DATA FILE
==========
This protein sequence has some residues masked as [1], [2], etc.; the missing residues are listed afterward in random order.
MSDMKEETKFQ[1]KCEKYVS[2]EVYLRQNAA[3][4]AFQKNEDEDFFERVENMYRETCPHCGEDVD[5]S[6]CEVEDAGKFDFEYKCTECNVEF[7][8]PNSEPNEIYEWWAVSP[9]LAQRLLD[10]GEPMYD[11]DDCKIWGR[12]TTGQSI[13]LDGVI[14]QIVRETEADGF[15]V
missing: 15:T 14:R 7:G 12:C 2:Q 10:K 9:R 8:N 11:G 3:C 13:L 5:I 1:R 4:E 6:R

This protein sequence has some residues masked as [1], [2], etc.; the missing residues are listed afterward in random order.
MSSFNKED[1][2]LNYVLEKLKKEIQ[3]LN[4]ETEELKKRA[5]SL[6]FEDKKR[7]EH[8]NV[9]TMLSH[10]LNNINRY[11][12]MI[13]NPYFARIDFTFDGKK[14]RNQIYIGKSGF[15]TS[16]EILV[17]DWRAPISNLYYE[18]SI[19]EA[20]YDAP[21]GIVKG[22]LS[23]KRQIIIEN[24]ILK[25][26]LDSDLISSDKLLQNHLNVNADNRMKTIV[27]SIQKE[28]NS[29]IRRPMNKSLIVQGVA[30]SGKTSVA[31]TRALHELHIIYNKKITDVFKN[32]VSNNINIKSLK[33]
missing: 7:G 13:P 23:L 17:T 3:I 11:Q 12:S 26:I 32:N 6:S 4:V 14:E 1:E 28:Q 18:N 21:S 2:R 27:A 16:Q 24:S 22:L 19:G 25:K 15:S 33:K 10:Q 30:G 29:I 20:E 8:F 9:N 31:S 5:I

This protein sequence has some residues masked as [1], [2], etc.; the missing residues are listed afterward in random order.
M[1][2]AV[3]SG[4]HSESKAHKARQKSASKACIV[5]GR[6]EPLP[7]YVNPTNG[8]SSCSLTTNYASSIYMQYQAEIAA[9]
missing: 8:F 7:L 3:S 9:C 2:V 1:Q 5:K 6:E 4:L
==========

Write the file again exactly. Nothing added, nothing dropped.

This protein sequence has some residues masked as [1], [2], etc.; the missing residues are listed afterward in random order.
MSDMKEETKFQ[1]KCEKYVS[2]EVYLRQNAA[3][4]AFQKNEDEDFFERVENMYRETCPHCGEDVD[5]S[6]CEVEDAGKFDFEYKCTECNVEF[7][8]PNSEPNEIYEWWAVSP[9]LAQRLLD[10]GEPMYD[11]DDCKIWGR[12]TTGQSI[13]LDGVI[14]QIVRETEADGF[15]V
missing: 15:T 14:R 7:G 12:C 2:Q 10:K 9:R 8:N 11:G 3:C 13:L 5:I 1:R 4:E 6:R

This protein sequence has some residues masked as [1], [2], etc.; the missing residues are listed afterward in random order.
MSSFNKED[1][2]LNYVLEKLKKEIQ[3]LN[4]ETEELKKRA[5]SL[6]FEDKKR[7]EH[8]NV[9]TMLSH[10]LNNINRY[11][12]MI[13]NPYFARIDFTFDGKK[14]RNQIYIGKSGF[15]TS[16]EILV[17]DWRAPISNLYYE[18]SI[19]EA[20]YDAP[21]GIVKG[22]LS[23]KRQIIIEN[24]ILK[25][26]LDSDLISSDKLLQNHLNVNADNRMKTIV[27]SIQKE[28]NS[29]IRRPMNKSLIVQGVA[30]SGKTSVA[31]TRALHELHIIYNKKITDVFKN[32]VSNNINIKSLK[33]
missing: 7:G 13:P 23:L 17:T 3:I 11:Q 12:S 26:I 32:N 6:S 4:V 14:E 1:E 28:Q 18:N 21:S 2:R 27:A 16:Q 24:S 22:L 19:G 25:K 15:S 33:K 10:Q 30:G 29:I 20:E 8:F 9:N 31:S 5:I

This protein sequence has some residues masked as [1], [2], etc.; the missing residues are listed afterward in random order.
M[1][2]AV[3]SG[4]HSESKAHKARQKSASKACIV[5]GR[6]EPLP[7]YVNPTNG[8]SSCSLTTNYASSIYMQYQAEIAA[9]
missing: 8:F 7:L 3:S 9:C 2:V 1:Q 5:K 6:E 4:L